Officials are preparing the Hawaii Convention Center in Honolulu to take in thousands of displaced tourists and locals.
Alan Dickar said he’s not sure what remains of his Vintage European Posters gallery, which was a fixture on Front Street in Lahaina for 23 years. Before evacuating with three friends and two cats, Dickar recorded video of flames engulfing the main strip of shops and restaurants frequented by tourists.
“Every significant thing I owned burned down today,” he said. “I’ll be OK. I got out safely.”
Mr. Dickar, who assumed the three houses he owns are destroyed, said it will take a heroic effort to rebuild what has burned in Lahaina, which is home to about 13,000 people.
“Everyone who comes to Maui, the one place that everybody goes is Front Street,” he said. “The central two blocks is the economic heart of this island, and I don’t know what’s left.”
The fires weren’t only burning on Maui.
There have been no reports of injuries or homes lost to three wildfires burning on Hawaii’s Big Island, Mayor Mitch Roth said Wednesday. Firefighters did extinguish a few roof fires. One fire is “pretty much under control,” he said. Another is 60 percent contained, and the other near Mauna Kea Resorts continues to have flareups.
Because of the wind gusts on Maui, helicopters weren’t able to dump water on the fires or get aerial estimates of the fire sizes, and firefighters were encountering roads blocked by downed trees and power lines as they worked the inland fires, Ms. Martin said.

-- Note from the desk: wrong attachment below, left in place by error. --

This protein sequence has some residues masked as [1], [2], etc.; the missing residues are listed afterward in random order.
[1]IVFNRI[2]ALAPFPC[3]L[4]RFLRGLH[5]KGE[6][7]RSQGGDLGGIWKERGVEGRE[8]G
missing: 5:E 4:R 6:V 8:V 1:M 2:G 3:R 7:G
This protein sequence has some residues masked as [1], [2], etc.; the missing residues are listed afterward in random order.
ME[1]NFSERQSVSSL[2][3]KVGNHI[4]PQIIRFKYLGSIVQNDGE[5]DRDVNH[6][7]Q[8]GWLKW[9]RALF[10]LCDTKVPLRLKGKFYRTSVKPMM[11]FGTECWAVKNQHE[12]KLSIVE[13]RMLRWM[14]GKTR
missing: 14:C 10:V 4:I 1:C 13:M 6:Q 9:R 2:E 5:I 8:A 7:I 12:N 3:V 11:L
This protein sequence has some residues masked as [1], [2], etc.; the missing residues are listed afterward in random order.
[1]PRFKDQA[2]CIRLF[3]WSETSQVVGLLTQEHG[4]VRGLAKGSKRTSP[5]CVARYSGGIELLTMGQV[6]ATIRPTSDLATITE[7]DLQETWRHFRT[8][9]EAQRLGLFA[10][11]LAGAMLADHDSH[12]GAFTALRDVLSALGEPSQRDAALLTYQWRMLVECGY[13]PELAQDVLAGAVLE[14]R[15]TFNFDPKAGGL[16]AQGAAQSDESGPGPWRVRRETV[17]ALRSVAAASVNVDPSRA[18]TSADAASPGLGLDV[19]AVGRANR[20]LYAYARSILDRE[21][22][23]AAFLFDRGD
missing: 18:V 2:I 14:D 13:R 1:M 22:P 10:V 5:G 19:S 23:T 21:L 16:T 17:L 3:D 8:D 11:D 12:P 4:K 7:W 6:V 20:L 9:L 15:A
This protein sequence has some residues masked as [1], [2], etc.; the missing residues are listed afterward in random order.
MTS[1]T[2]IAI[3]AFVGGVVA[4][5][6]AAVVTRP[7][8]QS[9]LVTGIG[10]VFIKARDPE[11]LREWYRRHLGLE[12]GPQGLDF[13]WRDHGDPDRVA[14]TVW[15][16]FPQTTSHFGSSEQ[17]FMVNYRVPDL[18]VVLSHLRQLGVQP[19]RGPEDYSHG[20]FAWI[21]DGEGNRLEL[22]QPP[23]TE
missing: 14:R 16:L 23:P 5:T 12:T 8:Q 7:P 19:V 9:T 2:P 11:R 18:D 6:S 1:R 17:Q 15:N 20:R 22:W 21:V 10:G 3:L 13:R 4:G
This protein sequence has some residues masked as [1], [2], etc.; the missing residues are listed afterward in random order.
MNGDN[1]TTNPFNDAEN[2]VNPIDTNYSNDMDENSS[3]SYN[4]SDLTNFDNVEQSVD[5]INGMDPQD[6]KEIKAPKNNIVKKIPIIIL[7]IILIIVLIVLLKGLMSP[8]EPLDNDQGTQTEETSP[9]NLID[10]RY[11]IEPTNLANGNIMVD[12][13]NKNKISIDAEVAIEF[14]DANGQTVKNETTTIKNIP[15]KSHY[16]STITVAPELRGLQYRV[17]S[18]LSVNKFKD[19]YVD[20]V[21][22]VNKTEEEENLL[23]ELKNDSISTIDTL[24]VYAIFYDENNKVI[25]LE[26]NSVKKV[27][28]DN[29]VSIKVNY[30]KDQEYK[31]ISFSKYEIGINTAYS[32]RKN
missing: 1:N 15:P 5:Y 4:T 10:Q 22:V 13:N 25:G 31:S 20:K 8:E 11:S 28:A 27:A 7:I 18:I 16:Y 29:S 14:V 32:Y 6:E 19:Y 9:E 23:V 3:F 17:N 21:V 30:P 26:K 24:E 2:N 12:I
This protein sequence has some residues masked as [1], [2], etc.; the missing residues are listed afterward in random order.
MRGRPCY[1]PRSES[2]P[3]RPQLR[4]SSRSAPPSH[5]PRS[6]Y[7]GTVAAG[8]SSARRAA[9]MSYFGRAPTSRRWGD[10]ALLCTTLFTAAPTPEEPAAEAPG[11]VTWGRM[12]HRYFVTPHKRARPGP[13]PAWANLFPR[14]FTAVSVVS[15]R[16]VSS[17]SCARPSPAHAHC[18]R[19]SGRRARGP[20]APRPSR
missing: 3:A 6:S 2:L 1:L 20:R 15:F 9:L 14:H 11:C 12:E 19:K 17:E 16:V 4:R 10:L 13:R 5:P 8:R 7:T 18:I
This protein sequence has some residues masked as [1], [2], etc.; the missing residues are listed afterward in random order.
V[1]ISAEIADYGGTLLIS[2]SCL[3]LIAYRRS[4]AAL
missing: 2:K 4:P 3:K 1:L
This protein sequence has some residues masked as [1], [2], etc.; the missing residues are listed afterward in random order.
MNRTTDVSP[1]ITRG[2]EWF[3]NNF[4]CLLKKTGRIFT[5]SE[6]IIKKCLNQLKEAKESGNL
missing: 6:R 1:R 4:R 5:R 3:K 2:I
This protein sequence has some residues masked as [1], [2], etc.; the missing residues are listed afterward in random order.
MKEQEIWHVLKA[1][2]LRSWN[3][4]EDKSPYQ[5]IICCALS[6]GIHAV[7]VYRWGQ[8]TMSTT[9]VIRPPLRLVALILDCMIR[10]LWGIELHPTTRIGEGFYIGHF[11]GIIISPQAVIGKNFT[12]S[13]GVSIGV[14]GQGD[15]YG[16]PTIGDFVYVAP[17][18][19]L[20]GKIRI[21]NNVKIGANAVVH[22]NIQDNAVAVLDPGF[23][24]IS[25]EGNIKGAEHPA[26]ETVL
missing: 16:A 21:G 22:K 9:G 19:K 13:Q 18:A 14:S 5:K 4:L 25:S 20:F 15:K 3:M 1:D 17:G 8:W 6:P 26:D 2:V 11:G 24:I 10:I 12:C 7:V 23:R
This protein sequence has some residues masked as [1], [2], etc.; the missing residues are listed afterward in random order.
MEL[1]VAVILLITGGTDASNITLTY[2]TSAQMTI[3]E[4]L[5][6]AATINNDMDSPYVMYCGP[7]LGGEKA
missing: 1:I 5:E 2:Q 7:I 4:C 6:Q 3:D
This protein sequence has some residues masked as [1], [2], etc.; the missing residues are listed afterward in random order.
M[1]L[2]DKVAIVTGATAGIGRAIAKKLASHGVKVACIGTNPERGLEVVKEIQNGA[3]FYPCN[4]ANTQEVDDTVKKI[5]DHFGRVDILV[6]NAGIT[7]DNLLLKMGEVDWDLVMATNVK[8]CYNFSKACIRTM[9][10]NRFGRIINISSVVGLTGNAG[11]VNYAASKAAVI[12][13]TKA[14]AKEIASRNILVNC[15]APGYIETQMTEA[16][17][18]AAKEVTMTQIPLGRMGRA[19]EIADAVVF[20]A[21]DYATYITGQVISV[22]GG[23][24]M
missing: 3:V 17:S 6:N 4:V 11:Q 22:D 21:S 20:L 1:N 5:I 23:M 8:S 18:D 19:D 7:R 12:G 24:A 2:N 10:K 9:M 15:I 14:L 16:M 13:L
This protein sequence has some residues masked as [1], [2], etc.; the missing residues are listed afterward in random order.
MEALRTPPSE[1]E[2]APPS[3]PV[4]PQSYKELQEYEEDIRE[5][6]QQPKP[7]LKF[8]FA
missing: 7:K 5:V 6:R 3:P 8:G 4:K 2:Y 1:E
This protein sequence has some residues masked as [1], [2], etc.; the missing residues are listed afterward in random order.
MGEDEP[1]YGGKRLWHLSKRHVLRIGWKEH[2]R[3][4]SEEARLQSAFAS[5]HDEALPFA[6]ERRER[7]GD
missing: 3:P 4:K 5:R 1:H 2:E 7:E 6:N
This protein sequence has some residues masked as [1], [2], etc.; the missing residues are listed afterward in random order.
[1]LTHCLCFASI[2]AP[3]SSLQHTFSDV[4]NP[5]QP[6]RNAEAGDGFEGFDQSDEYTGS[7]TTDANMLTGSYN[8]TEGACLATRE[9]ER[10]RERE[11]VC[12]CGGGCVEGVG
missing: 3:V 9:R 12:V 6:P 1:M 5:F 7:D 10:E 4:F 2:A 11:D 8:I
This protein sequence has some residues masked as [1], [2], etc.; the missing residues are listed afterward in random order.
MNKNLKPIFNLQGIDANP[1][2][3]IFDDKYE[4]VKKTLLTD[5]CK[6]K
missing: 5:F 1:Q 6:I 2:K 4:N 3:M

About 14,500 customers in Maui were without power early Wednesday, according to poweroutage.us.
“It’s definitely one of the more challenging days for our island given that it’s multiple fires, multiple evacuations in the different district areas,” Ms. Martin said.
Tiare Lawrence was frantically trying to reach her siblings Wednesday morning, but there was no phone service. Her home in the Maui community of Pukalani, east of Lahaina, was refuge for 14 cousins and uncles who fled Lahaina. “It was apocalyptic from what they explained,” Lawrence said. “The heat. Smoke and flames everywhere. They had to get my elderly uncle out of the home.”
There are 30 power poles down, leaving homes, hotels and shelters without electricity, Mr. Bissen said.
In the Kula area of Maui, at least two homes were destroyed in a fire that engulfed about 1.7 square miles, Mr. Bissen said. About 80 people were evacuated from 40 homes, he said.
Big Island Mayor Mitch Roth told Hawaii News Now that a few fires were still burning Wednesday on the island, but that there was “minimal damage” to any homes.
Fires in Hawaii are unlike many of those burning in the U.S. West. They tend to break out in large grasslands on the dry sides of the islands and are generally much smaller than mainland fires.
The island of Oahu, where Honolulu is located, also was dealing with power outages, downed power lines and traffic problems, said Adam Weintraub, communication director for Hawaii Emergency Management Agency.
Lahaina is often thought of just a Maui tourist town, Mr. Lawrence said, but “we have a very strong Hawaiian community.”
“I’m just heartbroken. Everywhere, our memories,” he said. “Everyone’s homes. Everyone’s lives have tragically changed in the last 12 hours.”